21. - Redbright - Friday, Mar 6, 09 @ 1:01 pm:

    Can Quinn solve the legal problem by calling for a special election that is parallel to the existing 2009 election dates? No where does it say how quickly the Senate replacement election has to be.

    The high cost of the 5th CD race should take some wind out of the “at any cost” sails.

  22. - Pot calling kettle - Friday, Mar 6, 09 @ 1:19 pm:

    SB 285 in it’s current form, would not result in a special election to replace Burris. It states “When a vacancy shall occur in the office of United States Senator from this state more than one year before the next general election, the Governor shall issue…”

    Right now, there is no vacancy.

    The lawsuit mentioned above regarding the 17th Amendment is attempting to call this into question, but, if it succeeds, it will trigger an election with SB285.

    As written, SB 285 only triggers an election the next time a Senator leaves office. So Burris would need to resign to trigger an election. He’s in, people. He’ll be out in two years. Start working for your favorite candidate.

    SB285 is a good idea, but I would like it expanded to State Reps and State Senators. It would also be nice to develop a better system to address what happens when someone wins the primary and then steps down before the election.

  23. - Shore - Friday, Mar 6, 09 @ 1:55 pm:

    I think the question of this U.S. Senate seat truly underscores the media bias against the Republican Party.

    Nowhere in the coverage over this seat has there been any discussion about the Republican Party and how or why it can’t contend for the seat. We get 40,000 stories about how the black community feels it’s owed this seat (because carol mosely braun was THAT GREAT) or how a state treasurer who probably couldn’t find Sudan on a map is viable because he plays basketball with the President, but zippo about why Mark Kirk can or can’t be a viable senator.

    If any of you who make a living are reading this, you might try being a little fair and balanced.

  24. - Team Sleep - Friday, Mar 6, 09 @ 3:02 pm:

    I blame Rush Limbaugh.

  25. - Not Another Daley - Friday, Mar 6, 09 @ 3:14 pm:

    Poor Bill is terribly mistaken if he thinks there’s anyway he can win. When you consider that Richie got elected with the support of less than 18% of the city’s registered voters, you’d think Billy would recognize that Daleys are out of favor. People fear the mayor, but no one trusts him (there isn’t anyone in the world outside his immediate family he won’t throw under a bus), and absolutely no one likes him but his campaign donors.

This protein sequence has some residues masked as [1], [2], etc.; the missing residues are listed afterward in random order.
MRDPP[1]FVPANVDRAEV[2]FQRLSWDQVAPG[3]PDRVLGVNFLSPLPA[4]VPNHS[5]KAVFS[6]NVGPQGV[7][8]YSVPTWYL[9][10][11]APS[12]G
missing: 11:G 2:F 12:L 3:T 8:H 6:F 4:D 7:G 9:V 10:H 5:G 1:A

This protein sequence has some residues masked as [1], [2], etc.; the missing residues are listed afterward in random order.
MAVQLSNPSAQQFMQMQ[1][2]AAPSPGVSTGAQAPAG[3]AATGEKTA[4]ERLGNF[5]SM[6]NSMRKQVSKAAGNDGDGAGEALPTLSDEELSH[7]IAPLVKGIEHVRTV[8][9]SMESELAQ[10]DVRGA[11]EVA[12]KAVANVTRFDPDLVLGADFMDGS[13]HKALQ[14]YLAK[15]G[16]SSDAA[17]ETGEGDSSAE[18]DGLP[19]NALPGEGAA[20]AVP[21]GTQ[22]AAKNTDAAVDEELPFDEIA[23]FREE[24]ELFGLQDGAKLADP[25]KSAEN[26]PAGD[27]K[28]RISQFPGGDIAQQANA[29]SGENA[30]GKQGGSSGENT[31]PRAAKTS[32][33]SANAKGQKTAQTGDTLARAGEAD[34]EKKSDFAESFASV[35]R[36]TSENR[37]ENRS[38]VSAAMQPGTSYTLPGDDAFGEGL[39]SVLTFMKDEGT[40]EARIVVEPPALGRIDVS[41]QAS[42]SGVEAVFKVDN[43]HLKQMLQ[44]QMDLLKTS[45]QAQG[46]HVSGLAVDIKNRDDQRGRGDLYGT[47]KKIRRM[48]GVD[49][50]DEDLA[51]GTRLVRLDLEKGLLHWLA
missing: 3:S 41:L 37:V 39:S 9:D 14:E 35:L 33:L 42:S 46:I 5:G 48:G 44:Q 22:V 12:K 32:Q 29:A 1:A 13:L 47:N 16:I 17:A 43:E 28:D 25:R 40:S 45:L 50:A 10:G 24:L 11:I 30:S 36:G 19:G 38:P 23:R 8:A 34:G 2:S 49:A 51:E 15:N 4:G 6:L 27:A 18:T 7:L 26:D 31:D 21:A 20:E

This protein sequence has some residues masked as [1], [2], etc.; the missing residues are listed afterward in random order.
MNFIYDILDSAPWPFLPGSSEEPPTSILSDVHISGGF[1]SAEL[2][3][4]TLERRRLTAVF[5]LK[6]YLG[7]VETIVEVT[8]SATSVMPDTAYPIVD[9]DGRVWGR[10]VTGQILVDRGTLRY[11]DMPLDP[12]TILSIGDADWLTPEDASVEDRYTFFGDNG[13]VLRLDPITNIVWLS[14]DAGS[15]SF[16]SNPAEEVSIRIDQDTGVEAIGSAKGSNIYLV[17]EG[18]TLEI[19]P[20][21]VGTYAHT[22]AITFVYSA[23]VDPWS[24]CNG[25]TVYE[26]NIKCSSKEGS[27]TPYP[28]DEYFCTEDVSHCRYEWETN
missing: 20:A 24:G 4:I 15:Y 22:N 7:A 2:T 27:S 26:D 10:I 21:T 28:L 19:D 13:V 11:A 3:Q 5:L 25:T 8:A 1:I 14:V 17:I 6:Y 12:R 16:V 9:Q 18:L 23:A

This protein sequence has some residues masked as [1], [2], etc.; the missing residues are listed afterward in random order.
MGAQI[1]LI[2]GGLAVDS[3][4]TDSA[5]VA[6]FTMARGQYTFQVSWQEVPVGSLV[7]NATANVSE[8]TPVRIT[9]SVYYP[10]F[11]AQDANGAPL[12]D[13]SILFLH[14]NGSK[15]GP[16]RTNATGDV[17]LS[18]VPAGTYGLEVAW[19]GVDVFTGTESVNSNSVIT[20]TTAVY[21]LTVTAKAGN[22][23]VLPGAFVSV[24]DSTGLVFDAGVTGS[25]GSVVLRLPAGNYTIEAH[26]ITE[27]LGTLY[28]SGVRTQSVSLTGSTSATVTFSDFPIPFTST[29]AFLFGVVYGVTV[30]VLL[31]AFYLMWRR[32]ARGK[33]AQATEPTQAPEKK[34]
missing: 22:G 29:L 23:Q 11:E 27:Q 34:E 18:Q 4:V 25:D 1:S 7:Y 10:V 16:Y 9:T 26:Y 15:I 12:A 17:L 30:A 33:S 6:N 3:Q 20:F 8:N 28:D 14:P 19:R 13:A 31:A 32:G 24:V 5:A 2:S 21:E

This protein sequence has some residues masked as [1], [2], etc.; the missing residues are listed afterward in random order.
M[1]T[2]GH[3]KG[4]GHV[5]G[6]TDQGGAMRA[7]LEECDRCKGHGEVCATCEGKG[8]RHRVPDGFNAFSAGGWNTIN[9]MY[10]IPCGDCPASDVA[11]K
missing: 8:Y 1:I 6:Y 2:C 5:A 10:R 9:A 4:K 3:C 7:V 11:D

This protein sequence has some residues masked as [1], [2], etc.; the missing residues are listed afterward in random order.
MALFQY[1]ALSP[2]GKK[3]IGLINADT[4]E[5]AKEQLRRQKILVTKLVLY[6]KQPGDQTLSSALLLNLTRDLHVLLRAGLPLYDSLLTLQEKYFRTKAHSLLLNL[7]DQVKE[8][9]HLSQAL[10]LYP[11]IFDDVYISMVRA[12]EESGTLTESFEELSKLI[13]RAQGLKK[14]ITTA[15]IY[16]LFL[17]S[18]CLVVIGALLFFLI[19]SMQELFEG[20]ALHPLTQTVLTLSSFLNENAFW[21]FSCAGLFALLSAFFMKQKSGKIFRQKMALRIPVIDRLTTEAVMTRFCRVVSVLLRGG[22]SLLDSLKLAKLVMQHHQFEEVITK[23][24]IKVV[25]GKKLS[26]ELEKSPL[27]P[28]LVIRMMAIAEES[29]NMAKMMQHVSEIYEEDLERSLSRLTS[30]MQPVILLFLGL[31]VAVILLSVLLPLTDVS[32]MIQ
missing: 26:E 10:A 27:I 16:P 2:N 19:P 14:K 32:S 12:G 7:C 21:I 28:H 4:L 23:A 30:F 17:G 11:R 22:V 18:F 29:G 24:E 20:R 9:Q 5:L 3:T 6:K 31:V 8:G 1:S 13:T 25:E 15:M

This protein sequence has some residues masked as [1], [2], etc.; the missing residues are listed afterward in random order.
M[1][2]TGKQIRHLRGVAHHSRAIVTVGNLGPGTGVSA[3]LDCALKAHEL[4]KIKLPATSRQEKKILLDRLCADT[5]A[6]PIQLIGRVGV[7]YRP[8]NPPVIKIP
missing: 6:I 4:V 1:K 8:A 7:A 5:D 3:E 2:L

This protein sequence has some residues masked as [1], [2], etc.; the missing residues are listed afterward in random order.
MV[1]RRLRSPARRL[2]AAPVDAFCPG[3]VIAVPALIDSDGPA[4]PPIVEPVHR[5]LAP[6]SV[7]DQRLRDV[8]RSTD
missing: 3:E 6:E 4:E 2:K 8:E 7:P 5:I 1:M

They’re sure not going to concentrate MORE power into the Daley Family’s hands.

  26. - 47th Ward - Friday, Mar 6, 09 @ 3:23 pm:

    Bill Daley is our Jim Edgar. We drag him out whenever we need a place holder for a prominent future election. It’s easier to freeze the field and it fills column space.

    I’ll donate $100 to Rich’s favorite charity if Bill Daley is on the ballot for any statewide race in 2010.

  27. - wordslinger - Friday, Mar 6, 09 @ 3:28 pm:

    Bill Daley won’t run. He floats his name out there every two years in hopes he’ll be anointed. Not going to happen.

  28. - boo hoo - Friday, Mar 6, 09 @ 4:21 pm:

    The Republicans screwed up another one.

    Some of the same GOP senators who were pushing the special election are some of the same ones trying to block SB600, and thereby blocking one-person, one-vote for their own Republican voters.

    No one listens to a shameless hyprocrite. Hard to blame the Dems for laughing at the Republicans on this issue.

    I think it’s pretty clear the GOP leadership in Springpatch isn’t smart enough to win anything big back.

  29. - Chicago Cynic - Friday, Mar 6, 09 @ 5:00 pm:

    Well said 47th Ward! As I said above, aging white bankers named Daley are unlikely to play well in 2010.

Sorry, comments for this post are now closed.